Stick a fork in it

The idiom stick a fork in it has been in use since the mid-twentieth century. An idiom is a word, group of words or phrase, or phrasal verbs that have a figurative meaning that is not easily deduced from its literal definition. These figures of speech or literary devices often use descriptive imagery; common idioms are words and phrases used in the English language in order to convey a concise idea, and are often colloquialisms or descriptors that are spoken or are considered informal or conversational. An idiom may be a euphemism, an understatement or exaggeration, or an expression of irony or hyperbole. English idioms can illustrate emotion more quickly than a phrase or expression that has a literal meaning, even when the etymology or origin of the idiomatic expression is lost. An idiom is a metaphorical figure of speech, and it is understood that it is not a use of literal language. Figures of speech have definitions and connotations that go beyond the literal meaning of the words. Mastery of the turn of phrase of an idiom or other parts of speech is essential for the English learner. Many English as a Second Language students do not understand idiomatic expressions that native speakers understand such as in a blue moon, spill the beans, let the cat out of the bag, chin up, eye to eye, barking up the wrong tree, bite the bullet, red herring, hit the nail on the head, kick the bucket, blow off steam, jump on the bandwagon, piece of cake, hit the sack, and raining cats and dogs, as they attempt to translate them word for word, which yields only the literal meaning. In addition to learning vocabulary and grammar, one must understand the phrasing of the figurative language of idiomatic phrases in order to know English like a native speaker. It is possible to memorize a list of idioms, but it may be easier to pay attention to the use of idioms in everyday speech, where peculiar imagery will tell you that the expressions should not be taken literally. We will examine the meaning of the idiomatic phrase stick a fork in it, where it came from, and some examples of its use in sentences.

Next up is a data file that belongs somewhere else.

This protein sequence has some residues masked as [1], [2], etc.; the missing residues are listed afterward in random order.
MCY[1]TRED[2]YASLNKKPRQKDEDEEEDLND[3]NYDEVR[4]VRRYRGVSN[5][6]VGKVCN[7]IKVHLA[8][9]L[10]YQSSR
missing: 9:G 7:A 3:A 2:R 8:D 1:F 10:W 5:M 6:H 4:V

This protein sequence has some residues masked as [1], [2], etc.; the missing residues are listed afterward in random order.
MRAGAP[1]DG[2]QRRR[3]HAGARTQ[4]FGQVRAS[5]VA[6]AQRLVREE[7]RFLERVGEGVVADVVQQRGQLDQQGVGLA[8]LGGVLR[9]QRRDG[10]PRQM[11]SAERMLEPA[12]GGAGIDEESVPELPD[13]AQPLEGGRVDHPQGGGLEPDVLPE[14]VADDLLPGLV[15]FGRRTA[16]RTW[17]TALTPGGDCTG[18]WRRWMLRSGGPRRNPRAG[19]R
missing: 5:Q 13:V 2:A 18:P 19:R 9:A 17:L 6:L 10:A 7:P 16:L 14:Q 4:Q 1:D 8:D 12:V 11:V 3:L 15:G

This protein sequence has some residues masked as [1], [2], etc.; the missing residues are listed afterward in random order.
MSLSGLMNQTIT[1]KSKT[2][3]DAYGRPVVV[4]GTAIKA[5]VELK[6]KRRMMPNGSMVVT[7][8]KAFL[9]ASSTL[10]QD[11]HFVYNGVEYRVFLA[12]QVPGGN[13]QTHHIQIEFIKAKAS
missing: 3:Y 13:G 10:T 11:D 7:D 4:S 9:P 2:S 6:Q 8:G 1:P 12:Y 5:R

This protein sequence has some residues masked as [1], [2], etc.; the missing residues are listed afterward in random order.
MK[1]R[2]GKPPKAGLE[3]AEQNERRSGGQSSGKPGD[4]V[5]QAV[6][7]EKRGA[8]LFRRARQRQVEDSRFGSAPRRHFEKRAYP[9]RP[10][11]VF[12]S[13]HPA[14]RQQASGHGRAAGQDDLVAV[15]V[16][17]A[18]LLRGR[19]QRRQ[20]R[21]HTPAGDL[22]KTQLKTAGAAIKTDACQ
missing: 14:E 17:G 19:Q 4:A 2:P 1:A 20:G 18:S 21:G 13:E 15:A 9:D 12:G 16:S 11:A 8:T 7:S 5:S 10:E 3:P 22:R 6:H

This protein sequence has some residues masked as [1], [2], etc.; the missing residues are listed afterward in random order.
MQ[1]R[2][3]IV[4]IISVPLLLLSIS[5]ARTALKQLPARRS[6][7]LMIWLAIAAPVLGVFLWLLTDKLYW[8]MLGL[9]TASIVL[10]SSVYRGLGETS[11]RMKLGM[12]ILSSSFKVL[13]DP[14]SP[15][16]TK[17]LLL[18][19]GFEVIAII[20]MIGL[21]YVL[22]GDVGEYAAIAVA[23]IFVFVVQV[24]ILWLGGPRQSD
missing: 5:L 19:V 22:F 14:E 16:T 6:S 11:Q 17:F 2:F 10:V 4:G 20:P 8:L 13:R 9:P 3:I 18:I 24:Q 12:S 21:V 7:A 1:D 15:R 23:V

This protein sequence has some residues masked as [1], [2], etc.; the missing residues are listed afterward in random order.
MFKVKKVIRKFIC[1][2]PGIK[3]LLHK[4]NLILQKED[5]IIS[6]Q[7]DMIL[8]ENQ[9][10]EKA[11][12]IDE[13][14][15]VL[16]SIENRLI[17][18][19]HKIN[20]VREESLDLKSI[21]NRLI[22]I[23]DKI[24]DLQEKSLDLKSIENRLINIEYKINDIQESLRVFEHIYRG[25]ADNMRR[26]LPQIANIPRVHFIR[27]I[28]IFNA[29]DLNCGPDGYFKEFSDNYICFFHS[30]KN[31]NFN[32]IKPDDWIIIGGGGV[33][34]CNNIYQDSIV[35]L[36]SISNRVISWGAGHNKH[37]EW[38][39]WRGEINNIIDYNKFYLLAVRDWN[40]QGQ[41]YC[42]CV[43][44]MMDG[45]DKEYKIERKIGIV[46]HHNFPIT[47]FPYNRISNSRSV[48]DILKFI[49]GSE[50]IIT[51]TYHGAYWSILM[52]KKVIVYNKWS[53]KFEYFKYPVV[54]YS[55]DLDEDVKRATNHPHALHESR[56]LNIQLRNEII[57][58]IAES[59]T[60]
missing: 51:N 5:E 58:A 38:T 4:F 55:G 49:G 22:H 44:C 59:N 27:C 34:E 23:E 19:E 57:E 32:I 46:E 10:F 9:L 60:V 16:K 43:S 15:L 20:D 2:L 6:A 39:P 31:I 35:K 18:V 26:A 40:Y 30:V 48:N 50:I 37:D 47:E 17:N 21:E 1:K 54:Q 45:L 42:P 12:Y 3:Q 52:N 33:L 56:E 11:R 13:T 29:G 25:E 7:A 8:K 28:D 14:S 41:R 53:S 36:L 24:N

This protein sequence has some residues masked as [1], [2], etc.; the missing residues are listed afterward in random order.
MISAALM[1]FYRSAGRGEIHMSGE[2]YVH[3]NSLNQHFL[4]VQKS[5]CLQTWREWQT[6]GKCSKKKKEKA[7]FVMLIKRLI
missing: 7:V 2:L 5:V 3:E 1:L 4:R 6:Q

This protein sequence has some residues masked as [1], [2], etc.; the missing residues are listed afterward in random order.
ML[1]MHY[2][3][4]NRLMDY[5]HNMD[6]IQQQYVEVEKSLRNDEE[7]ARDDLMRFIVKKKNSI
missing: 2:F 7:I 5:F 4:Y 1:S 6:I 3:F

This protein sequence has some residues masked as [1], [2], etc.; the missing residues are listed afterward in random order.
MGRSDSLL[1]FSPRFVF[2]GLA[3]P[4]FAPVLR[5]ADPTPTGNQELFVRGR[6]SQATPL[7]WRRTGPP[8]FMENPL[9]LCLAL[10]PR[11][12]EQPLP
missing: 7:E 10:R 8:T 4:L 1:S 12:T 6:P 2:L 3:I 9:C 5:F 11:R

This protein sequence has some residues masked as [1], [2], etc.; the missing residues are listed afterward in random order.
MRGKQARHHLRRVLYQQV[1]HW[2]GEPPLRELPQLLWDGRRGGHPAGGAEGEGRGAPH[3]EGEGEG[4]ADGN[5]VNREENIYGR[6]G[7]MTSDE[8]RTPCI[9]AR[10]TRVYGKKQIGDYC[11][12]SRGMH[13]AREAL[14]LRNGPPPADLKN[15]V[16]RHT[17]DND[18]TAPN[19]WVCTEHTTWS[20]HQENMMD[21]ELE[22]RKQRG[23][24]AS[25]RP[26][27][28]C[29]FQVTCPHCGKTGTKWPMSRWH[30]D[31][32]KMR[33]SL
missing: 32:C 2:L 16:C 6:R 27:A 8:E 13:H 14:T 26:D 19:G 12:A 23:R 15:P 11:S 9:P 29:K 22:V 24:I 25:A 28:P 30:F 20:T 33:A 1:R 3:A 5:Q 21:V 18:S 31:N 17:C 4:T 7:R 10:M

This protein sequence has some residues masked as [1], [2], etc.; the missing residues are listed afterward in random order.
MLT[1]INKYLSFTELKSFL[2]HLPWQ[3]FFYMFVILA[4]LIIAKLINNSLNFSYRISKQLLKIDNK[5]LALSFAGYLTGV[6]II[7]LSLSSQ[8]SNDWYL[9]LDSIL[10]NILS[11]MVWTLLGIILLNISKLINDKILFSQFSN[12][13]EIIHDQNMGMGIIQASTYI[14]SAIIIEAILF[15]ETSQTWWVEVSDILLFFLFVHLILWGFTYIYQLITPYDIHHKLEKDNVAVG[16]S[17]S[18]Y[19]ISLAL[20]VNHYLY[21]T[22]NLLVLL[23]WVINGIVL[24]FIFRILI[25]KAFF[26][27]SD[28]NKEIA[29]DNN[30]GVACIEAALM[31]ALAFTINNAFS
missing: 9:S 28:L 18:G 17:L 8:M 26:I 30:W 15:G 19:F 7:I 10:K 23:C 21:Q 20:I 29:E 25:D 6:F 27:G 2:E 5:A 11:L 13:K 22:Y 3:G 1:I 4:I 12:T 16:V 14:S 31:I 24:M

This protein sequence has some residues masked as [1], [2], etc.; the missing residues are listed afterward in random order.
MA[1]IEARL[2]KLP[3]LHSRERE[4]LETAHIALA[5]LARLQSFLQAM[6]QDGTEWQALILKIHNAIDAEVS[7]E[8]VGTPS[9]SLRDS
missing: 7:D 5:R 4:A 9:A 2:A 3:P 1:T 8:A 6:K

Stick a fork in it is a commentary that something is finished, over, completed, or can go no further. Other iterations are stick a fork in me, stick a fork in her, etc. The idiom stick a fork in it is an abbreviation of the phrase, stick a fork in it, it’s done. The idiom is a play on the word done, which may mean finished or may mean a piece of meat is thoroughly cooked. The idiom stick a fork in it is derived from the practice of sticking a fork into a piece of meat to test whether it is thoroughly cooked. The earliest known use of the expression stick a fork in it was by Dizzy Dean, an American baseball player and commentator, in the 1940s when referring to a pitcher who was doing a poor job: “You can stick a fork in him folks—he’s done.”


“The general consensus is you can stick a fork in it,” Clarke said. (The Augusta Chronicle)

“I’ve learned many times to never say, ‘Stick a fork in it! Winter is done!’” meteorologist Bri Eggers said. (The Idaho Press-Tribune)

For its fourth trip into the Toy Story sandbox, Disney has decided to stick a fork in it. (The Globe and Mail)

CityBike is done, too done to bother with the vacuous “stick a fork in me” idiot-oms that pass for “writing” in an alarming number of so-called publications in this modern age of empty-headed echo-chamberism. (CityBike Magazine)

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